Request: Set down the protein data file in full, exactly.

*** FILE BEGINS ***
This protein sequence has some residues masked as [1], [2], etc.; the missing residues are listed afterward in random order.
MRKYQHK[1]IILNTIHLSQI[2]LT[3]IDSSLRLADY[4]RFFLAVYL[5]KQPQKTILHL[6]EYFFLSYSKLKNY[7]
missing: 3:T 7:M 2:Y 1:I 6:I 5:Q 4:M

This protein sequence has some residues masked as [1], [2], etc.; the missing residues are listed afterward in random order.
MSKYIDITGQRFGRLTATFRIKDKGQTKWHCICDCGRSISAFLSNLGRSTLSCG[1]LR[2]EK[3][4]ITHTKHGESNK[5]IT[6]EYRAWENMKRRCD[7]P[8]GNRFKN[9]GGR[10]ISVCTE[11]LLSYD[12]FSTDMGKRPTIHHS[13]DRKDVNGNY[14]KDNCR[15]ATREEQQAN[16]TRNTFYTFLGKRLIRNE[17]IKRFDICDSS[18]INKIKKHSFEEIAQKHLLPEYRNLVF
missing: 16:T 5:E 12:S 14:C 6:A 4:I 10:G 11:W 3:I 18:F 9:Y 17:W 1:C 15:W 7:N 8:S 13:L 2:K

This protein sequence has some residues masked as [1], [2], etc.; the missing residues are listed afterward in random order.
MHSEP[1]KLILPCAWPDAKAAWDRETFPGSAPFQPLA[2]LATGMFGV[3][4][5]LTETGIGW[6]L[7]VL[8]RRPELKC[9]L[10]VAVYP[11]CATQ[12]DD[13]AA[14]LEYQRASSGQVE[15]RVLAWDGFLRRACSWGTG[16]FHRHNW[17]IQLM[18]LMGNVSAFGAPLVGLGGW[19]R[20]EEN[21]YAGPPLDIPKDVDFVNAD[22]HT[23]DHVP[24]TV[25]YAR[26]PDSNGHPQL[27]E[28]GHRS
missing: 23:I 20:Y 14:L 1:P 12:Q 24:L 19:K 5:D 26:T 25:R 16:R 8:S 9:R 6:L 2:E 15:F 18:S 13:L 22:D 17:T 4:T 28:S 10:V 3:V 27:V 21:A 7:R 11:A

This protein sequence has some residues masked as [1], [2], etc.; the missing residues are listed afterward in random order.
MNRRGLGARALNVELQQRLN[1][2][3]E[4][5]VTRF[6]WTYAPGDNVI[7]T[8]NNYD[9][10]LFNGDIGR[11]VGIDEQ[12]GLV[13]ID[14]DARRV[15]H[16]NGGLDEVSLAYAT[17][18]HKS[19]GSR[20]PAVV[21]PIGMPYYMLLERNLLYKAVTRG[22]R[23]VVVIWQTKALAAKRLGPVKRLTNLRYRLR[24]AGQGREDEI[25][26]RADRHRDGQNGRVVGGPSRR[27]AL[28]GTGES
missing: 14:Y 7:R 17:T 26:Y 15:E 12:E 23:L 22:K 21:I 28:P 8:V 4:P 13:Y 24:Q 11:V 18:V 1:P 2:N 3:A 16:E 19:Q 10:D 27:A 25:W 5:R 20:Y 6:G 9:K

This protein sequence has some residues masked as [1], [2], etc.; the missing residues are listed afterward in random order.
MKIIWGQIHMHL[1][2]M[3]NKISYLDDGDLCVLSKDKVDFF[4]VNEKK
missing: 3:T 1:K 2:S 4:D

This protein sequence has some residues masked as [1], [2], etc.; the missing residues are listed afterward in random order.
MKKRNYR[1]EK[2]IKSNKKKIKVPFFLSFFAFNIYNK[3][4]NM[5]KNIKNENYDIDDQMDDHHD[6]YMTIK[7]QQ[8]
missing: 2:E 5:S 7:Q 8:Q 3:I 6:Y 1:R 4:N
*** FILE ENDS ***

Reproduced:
This protein sequence has some residues masked as [1], [2], etc.; the missing residues are listed afterward in random order.
MRKYQHK[1]IILNTIHLSQI[2]LT[3]IDSSLRLADY[4]RFFLAVYL[5]KQPQKTILHL[6]EYFFLSYSKLKNY[7]
missing: 3:T 7:M 2:Y 1:I 6:I 5:Q 4:M

This protein sequence has some residues masked as [1], [2], etc.; the missing residues are listed afterward in random order.
MSKYIDITGQRFGRLTATFRIKDKGQTKWHCICDCGRSISAFLSNLGRSTLSCG[1]LR[2]EK[3][4]ITHTKHGESNK[5]IT[6]EYRAWENMKRRCD[7]P[8]GNRFKN[9]GGR[10]ISVCTE[11]LLSYD[12]FSTDMGKRPTIHHS[13]DRKDVNGNY[14]KDNCR[15]ATREEQQAN[16]TRNTFYTFLGKRLIRNE[17]IKRFDICDSS[18]INKIKKHSFEEIAQKHLLPEYRNLVF
missing: 16:T 5:E 12:S 14:C 6:A 4:I 10:G 11:W 3:I 18:F 9:Y 17:W 1:C 15:W 7:N 8:S 13:L 2:K

This protein sequence has some residues masked as [1], [2], etc.; the missing residues are listed afterward in random order.
MHSEP[1]KLILPCAWPDAKAAWDRETFPGSAPFQPLA[2]LATGMFGV[3][4][5]LTETGIGW[6]L[7]VL[8]RRPELKC[9]L[10]VAVYP[11]CATQ[12]DD[13]AA[14]LEYQRASSGQVE[15]RVLAWDGFLRRACSWGTG[16]FHRHNW[17]IQLM[18]LMGNVSAFGAPLVGLGGW[19]R[20]EEN[21]YAGPPLDIPKDVDFVNAD[22]HT[23]DHVP[24]TV[25]YAR[26]PDSNGHPQL[27]E[28]GHRS
missing: 23:I 20:Y 14:L 1:P 12:Q 24:L 19:K 5:D 26:T 25:R 16:R 8:S 9:R 6:L 2:E 15:F 18:S 13:L 22:D 17:T 4:T 28:S 10:V 3:V 27:V 21:A 7:R 11:A

This protein sequence has some residues masked as [1], [2], etc.; the missing residues are listed afterward in random order.
MNRRGLGARALNVELQQRLN[1][2][3]E[4][5]VTRF[6]WTYAPGDNVI[7]T[8]NNYD[9][10]LFNGDIGR[11]VGIDEQ[12]GLV[13]ID[14]DARRV[15]H[16]NGGLDEVSLAYAT[17][18]HKS[19]GSR[20]PAVV[21]PIGMPYYMLLERNLLYKAVTRG[22]R[23]VVVIWQTKALAAKRLGPVKRLTNLRYRLR[24]AGQGREDEI[25][26]RADRHRDGQNGRVVGGPSRR[27]AL[28]GTGES
missing: 14:Y 7:R 17:T 26:Y 15:E 12:E 23:L 22:K 21:I 28:P 8:V 4:P 13:Y 24:Q 11:V 18:V 1:P 2:N 3:A 16:E 19:Q 10:D 27:A 25:W 5:R 20:Y 6:G 9:K

This protein sequence has some residues masked as [1], [2], etc.; the missing residues are listed afterward in random order.
MKIIWGQIHMHL[1][2]M[3]NKISYLDDGDLCVLSKDKVDFF[4]VNEKK
missing: 3:T 1:K 2:S 4:D

This protein sequence has some residues masked as [1], [2], etc.; the missing residues are listed afterward in random order.
MKKRNYR[1]EK[2]IKSNKKKIKVPFFLSFFAFNIYNK[3][4]NM[5]KNIKNENYDIDDQMDDHHD[6]YMTIK[7]QQ[8]
missing: 2:E 5:S 7:Q 8:Q 3:I 6:Y 1:R 4:N